NO. 12: The Nets won just 12 games all of last season. But this season, it took them just 43 games to accomplish the dubious feat. After the game, a reporter asked Harris how many wins the Nets had. "12?" he responded, then laughed. "Sweet." "It does mean a lot," Harris added. "Not so much to the guys that are here, much more to the guys that were here last year. It's not something we're thinking about or talking about, but in the back of my mind, it was there." Then he laughed again.

UP NEXT: The return of Jason Kidd. The Nets’ former superstar point guard and his Dallas Mavericks invade Newark for a Saturday night matchup. Kidd is averaging 8.1 points and 8.4 assists per game for the Mavs (27-15), who came into Friday holding the fourth seed in the Western Conference.

Melo might be biggest snag in deal

January, 12, 2011

In the end, the biggest holdup in a trade that would send Carmelo Anthony to New Jersey may be Anthony himself.

According to several league sources, Anthony has not told anyone, not even his representatives, that he will sign a contract extension with the Nets.

One source who has spoken with Anthony since trade talks between Denver, New Jersey and Detroit became public last weekend said the Nuggets forward has never even hinted at signing with New Jersey.

"He has not agreed to go to New Jersey," said the source, who speaks regularly with Anthony. "I have never heard him, in all the times we've talked, say he's willing to go to New Jersey. Not once. Personally, I would be stunned if he went there and signed an extension."

This, of course, does not mean there's no chance of Anthony signing with the Nets. But it does mean the three teams involved in the potential deal that could involve as many as 15 players are working on nothing more than a hunch. For even if they do reach an agreement, Anthony's refusal to sign a three-year, $65 million extension with the Nets would kill the deal completely. New Jersey has been steadfast in its commitment to trade for Anthony only if he agrees to stay with the franchise long term.  Full story »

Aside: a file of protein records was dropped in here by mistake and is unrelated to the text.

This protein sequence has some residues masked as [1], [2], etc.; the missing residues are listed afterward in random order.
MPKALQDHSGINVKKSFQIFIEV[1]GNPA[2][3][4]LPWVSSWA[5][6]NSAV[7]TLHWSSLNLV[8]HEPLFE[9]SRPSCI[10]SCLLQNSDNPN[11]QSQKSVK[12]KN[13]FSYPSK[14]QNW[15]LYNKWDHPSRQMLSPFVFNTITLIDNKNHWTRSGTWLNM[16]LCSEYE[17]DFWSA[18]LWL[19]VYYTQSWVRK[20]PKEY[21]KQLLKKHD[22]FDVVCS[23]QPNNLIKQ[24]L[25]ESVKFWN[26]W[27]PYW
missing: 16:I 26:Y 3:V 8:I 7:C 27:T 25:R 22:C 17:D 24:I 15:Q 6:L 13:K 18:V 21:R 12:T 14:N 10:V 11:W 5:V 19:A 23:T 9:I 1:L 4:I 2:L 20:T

The New Jersey Nets' attempts to acquire Denver's Carmelo Anthony are "further along" than any trade scenario that has been discussed since their near-acquisition of Anthony in late September, according to sources close to the negotiations.

A three-team deal involving the Detroit Pistons that would include at least 15 players -- with Rip Hamilton and Chauncey Billups winding up in New Jersey with Anthony -- could be completed as soon as this week, sources said.

The primary elements of the scenario currently on the table, sources said, call for New Jersey to acquire Anthony, Billups and Hamilton; Denver to land Devin Harris, Derrick Favors, Anthony Morrow and at least two first-round picks; and Detroit to acquire Troy Murphy and Johan Petro.

Other players with smaller contracts would have to be included to make the salary-cap math work.  Full story

Agent: You can count Billups out »



Brook Lopez
20.7 0.9 0.5 31.4
ReboundsK. Garnett 6.6
AssistsD. Williams 6.1
StealsD. Williams 1.5
BlocksB. Lopez 1.8